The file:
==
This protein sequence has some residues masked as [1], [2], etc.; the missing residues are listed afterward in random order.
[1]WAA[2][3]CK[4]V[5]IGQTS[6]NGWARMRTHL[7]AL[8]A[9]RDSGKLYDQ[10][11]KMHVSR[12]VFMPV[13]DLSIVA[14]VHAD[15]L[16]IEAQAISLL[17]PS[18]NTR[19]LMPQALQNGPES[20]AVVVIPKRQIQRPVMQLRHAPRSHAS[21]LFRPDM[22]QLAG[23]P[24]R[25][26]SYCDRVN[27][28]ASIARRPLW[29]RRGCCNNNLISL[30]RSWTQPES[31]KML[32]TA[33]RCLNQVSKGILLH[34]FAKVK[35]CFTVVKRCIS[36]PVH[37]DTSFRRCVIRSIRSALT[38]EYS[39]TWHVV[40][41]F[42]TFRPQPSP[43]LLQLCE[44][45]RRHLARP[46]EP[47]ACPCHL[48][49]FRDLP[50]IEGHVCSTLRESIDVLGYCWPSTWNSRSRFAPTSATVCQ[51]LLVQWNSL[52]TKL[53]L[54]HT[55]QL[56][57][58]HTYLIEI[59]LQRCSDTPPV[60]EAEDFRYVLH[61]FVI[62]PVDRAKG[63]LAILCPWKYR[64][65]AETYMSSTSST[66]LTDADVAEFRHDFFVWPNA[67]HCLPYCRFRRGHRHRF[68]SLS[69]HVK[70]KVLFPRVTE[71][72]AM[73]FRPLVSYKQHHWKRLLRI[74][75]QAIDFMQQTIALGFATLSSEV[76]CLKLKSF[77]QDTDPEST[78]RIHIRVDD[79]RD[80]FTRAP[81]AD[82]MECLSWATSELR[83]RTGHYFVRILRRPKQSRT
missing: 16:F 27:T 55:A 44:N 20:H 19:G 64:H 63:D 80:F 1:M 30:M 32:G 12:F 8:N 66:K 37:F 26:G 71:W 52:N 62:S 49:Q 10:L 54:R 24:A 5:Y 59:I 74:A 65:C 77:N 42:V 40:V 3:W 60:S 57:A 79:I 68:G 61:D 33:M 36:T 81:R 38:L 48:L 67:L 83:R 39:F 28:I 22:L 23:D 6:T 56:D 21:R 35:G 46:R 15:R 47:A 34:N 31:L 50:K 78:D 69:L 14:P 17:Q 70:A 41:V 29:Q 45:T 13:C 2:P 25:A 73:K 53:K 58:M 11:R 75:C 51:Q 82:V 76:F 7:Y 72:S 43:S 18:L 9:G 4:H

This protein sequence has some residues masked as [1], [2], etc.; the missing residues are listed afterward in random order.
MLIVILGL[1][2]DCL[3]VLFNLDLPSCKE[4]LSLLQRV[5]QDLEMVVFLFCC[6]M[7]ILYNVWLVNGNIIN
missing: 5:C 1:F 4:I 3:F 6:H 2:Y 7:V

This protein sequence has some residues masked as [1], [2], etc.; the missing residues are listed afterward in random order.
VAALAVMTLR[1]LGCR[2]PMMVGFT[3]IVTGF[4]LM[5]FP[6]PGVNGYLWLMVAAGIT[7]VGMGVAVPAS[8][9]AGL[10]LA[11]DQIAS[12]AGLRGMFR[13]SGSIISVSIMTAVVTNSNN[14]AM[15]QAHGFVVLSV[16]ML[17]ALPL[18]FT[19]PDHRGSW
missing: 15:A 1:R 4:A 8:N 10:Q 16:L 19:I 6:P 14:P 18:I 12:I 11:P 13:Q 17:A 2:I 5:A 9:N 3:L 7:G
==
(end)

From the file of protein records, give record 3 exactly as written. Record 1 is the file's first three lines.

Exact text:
This protein sequence has some residues masked as [1], [2], etc.; the missing residues are listed afterward in random order.
VAALAVMTLR[1]LGCR[2]PMMVGFT[3]IVTGF[4]LM[5]FP[6]PGVNGYLWLMVAAGIT[7]VGMGVAVPAS[8][9]AGL[10]LA[11]DQIAS[12]AGLRGMFR[13]SGSIISVSIMTAVVTNSNN[14]AM[15]QAHGFVVLSV[16]ML[17]ALPL[18]FT[19]PDHRGSW
missing: 15:A 1:R 4:A 8:N 10:Q 16:L 19:I 6:P 14:P 18:I 12:I 11:P 13:Q 17:A 2:I 5:A 9:N 3:L 7:G